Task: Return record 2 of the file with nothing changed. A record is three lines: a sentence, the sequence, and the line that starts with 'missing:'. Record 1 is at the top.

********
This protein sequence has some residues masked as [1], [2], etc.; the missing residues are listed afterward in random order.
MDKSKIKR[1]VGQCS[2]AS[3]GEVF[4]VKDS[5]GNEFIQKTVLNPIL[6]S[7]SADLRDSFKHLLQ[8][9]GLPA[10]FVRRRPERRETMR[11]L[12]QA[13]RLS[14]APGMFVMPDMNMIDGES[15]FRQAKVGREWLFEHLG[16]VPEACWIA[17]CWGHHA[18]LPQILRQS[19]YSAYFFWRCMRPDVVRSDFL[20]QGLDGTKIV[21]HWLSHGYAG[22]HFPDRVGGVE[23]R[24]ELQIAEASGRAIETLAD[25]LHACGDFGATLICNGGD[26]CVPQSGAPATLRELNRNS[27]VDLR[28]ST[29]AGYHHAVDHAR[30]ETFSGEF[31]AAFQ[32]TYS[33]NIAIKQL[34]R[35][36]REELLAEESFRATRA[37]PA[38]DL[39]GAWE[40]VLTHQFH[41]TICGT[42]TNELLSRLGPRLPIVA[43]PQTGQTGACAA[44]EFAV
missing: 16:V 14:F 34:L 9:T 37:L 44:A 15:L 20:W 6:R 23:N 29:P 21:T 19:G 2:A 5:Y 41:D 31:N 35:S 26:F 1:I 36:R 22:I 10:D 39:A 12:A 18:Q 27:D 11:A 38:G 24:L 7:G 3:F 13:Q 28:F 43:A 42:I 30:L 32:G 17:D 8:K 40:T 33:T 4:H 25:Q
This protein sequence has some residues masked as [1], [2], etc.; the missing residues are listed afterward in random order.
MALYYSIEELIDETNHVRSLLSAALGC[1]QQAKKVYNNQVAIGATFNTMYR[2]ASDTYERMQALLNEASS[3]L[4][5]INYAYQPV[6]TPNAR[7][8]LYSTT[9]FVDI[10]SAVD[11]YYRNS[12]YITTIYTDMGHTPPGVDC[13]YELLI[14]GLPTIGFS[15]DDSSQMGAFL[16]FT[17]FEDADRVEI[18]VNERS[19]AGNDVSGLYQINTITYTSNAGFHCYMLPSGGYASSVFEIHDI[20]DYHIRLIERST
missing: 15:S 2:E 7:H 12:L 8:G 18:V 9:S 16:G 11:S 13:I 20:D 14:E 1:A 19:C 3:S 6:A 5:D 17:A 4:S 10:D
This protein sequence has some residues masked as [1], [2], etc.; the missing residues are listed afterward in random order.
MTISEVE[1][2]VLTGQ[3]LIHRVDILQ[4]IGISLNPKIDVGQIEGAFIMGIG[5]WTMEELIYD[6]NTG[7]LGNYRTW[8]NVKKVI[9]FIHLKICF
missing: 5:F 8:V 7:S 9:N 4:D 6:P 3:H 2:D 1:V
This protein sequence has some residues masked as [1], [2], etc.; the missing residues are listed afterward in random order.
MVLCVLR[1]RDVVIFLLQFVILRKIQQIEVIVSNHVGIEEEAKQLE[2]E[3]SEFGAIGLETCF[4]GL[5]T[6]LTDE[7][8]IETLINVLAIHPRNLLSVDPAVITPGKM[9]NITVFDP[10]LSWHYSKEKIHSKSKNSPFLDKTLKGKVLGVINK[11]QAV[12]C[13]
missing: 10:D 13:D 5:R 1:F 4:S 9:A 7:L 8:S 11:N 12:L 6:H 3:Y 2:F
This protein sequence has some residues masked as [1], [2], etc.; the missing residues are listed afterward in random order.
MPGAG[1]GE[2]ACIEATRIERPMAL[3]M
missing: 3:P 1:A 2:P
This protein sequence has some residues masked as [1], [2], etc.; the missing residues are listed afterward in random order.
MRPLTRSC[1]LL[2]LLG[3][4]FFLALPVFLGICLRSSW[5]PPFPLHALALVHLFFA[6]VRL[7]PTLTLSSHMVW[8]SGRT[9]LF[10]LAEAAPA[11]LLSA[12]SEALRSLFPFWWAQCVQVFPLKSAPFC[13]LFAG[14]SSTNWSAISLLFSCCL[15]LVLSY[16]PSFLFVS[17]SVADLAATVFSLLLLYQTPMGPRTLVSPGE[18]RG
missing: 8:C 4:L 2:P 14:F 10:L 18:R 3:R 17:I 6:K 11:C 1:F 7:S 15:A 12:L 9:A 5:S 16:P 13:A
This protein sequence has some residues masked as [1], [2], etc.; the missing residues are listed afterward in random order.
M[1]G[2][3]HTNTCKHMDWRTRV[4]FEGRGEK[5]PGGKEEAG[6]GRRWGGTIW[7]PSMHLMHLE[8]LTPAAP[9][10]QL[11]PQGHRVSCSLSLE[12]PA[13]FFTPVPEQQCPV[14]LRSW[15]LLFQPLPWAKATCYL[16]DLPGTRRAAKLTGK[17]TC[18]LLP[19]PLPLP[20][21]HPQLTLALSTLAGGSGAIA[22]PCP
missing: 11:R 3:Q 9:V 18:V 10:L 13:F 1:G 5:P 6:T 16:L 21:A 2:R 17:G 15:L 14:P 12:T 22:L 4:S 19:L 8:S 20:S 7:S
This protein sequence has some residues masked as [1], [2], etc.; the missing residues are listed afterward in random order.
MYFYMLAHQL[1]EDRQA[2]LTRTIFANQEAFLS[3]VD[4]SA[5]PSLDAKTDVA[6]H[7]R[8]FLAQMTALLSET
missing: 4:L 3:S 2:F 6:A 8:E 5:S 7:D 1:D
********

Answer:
This protein sequence has some residues masked as [1], [2], etc.; the missing residues are listed afterward in random order.
MALYYSIEELIDETNHVRSLLSAALGC[1]QQAKKVYNNQVAIGATFNTMYR[2]ASDTYERMQALLNEASS[3]L[4][5]INYAYQPV[6]TPNAR[7][8]LYSTT[9]FVDI[10]SAVD[11]YYRNS[12]YITTIYTDMGHTPPGVDC[13]YELLI[14]GLPTIGFS[15]DDSSQMGAFL[16]FT[17]FEDADRVEI[18]VNERS[19]AGNDVSGLYQINTITYTSNAGFHCYMLPSGGYASSVFEIHDI[20]DYHIRLIERST
missing: 15:S 2:E 7:H 12:L 8:G 18:V 9:S 16:G 11:S 13:I 20:D 14:E 1:A 19:C 3:S 6:A 5:D 17:A 4:S 10:D